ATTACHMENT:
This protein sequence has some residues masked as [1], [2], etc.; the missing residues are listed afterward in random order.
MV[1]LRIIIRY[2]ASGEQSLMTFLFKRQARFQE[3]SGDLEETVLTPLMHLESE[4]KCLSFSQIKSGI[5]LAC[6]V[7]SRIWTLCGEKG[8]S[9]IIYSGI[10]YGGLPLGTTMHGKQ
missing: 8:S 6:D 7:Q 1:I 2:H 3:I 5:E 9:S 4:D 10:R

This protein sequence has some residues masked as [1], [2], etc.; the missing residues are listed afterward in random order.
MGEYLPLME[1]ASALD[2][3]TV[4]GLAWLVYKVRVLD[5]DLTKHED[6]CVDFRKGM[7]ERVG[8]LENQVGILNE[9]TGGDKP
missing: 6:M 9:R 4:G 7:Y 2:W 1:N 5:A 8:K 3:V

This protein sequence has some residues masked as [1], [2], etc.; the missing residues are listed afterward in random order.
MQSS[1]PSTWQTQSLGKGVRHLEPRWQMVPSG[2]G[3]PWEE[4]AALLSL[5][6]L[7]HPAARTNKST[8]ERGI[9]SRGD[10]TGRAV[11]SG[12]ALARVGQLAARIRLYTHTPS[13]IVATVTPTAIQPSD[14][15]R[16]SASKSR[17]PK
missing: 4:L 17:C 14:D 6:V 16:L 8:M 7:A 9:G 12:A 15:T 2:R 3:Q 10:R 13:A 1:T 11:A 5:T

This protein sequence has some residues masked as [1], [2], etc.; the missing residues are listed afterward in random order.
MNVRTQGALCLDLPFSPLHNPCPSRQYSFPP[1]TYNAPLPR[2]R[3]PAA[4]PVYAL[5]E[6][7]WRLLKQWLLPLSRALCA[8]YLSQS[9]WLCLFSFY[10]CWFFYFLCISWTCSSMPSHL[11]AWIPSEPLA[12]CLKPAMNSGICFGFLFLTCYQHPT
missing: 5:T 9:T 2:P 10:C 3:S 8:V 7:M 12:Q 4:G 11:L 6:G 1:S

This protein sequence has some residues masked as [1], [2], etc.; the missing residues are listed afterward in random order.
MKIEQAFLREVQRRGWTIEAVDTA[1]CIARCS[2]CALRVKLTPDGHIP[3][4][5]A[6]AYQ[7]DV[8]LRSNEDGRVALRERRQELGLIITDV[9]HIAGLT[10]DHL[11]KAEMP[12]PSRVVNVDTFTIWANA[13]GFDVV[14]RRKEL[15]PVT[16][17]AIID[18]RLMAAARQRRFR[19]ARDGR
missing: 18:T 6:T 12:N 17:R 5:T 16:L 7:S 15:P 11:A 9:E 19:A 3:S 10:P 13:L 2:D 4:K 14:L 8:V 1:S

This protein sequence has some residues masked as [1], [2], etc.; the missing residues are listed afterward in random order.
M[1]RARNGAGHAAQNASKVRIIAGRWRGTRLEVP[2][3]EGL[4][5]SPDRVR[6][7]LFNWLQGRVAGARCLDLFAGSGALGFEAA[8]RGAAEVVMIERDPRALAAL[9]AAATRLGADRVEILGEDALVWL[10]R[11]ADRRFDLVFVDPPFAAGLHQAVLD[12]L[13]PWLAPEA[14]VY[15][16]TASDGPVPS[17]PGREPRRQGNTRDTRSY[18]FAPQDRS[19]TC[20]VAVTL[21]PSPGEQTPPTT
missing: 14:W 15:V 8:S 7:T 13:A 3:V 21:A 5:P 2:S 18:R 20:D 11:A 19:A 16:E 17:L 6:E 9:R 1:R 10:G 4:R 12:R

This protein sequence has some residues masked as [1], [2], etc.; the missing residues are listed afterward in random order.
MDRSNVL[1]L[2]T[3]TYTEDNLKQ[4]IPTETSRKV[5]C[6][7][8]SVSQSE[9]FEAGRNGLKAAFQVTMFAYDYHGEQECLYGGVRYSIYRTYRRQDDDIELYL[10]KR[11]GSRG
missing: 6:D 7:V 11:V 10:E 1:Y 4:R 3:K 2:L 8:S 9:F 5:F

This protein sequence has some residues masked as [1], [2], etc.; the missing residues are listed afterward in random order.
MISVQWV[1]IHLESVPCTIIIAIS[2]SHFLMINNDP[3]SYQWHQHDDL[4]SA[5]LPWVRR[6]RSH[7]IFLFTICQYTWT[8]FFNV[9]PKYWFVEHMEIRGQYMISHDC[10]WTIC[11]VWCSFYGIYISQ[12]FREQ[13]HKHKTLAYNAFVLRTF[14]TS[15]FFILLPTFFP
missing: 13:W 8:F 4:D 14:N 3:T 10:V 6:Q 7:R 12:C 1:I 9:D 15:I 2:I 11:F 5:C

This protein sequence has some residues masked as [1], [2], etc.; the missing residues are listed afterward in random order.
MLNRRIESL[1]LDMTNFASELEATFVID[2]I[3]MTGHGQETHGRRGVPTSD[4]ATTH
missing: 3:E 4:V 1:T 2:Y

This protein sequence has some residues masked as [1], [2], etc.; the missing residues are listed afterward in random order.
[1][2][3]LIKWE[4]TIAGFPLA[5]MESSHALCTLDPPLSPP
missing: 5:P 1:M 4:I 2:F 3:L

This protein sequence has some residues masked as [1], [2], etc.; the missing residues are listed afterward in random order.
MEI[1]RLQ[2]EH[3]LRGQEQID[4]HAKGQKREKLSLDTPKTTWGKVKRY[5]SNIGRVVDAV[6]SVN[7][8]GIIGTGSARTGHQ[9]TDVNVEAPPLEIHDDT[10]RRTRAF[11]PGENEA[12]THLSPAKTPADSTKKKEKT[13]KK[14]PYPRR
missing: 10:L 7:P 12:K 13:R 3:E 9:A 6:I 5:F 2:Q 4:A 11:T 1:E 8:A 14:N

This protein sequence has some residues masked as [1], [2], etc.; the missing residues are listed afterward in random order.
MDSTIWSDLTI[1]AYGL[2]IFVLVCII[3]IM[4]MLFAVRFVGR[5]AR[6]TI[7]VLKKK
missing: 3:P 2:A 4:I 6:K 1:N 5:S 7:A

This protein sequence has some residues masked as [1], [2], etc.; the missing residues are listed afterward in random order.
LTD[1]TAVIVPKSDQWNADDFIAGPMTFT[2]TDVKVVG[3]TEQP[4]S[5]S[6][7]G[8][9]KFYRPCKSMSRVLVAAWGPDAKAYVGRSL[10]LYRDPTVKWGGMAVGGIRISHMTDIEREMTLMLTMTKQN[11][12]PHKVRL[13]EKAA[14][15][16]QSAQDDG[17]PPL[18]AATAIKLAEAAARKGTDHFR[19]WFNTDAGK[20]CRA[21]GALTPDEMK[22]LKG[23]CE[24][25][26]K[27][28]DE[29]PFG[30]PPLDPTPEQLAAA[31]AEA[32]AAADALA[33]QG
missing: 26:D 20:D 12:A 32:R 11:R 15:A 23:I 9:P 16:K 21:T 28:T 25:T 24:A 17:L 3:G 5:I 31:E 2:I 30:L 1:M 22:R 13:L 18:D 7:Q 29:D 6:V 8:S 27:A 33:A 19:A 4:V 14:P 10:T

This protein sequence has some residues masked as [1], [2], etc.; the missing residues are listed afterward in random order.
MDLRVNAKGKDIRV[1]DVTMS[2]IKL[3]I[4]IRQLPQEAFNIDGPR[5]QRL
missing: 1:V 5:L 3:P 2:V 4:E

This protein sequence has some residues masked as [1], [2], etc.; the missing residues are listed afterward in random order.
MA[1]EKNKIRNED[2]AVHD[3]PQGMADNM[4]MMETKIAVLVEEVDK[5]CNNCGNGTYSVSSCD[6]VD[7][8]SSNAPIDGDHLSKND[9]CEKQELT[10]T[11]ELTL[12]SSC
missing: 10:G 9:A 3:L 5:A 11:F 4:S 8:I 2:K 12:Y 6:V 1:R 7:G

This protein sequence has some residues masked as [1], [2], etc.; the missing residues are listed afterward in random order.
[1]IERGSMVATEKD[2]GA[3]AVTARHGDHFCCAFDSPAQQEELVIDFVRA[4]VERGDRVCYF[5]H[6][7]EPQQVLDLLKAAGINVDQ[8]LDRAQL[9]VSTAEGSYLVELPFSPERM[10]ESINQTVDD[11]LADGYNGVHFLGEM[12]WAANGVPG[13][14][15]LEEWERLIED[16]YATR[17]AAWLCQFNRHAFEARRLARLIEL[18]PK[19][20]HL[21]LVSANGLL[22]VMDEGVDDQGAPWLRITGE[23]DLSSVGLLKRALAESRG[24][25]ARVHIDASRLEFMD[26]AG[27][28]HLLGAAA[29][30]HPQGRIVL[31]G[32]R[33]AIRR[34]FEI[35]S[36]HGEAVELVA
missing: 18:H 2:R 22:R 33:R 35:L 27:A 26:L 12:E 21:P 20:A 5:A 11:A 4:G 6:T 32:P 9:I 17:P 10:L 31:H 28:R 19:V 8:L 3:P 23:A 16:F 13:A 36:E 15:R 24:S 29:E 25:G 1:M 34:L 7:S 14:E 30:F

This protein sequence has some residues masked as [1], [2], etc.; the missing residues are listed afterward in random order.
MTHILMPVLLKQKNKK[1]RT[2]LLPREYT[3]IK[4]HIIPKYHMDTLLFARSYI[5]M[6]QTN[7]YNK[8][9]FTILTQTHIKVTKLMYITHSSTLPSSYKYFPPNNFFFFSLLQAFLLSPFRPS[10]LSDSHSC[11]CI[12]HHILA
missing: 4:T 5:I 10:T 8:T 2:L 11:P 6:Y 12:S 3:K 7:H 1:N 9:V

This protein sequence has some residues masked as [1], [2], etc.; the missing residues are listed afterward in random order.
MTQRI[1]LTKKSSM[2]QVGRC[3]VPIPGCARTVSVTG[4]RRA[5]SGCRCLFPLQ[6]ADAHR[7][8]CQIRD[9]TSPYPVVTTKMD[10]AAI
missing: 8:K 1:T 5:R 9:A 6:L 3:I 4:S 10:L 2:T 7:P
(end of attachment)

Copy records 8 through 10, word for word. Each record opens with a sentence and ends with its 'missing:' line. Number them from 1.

This protein sequence has some residues masked as [1], [2], etc.; the missing residues are listed afterward in random order.
MISVQWV[1]IHLESVPCTIIIAIS[2]SHFLMINNDP[3]SYQWHQHDDL[4]SA[5]LPWVRR[6]RSH[7]IFLFTICQYTWT[8]FFNV[9]PKYWFVEHMEIRGQYMISHDC[10]WTIC[11]VWCSFYGIYISQ[12]FREQ[13]HKHKTLAYNAFVLRTF[14]TS[15]FFILLPTFFP
missing: 13:W 8:F 4:D 14:N 3:T 10:V 6:Q 7:R 12:C 1:I 9:D 15:I 2:I 11:F 5:C

This protein sequence has some residues masked as [1], [2], etc.; the missing residues are listed afterward in random order.
MLNRRIESL[1]LDMTNFASELEATFVID[2]I[3]MTGHGQETHGRRGVPTSD[4]ATTH
missing: 3:E 4:V 1:T 2:Y

This protein sequence has some residues masked as [1], [2], etc.; the missing residues are listed afterward in random order.
[1][2][3]LIKWE[4]TIAGFPLA[5]MESSHALCTLDPPLSPP
missing: 5:P 1:M 4:I 2:F 3:L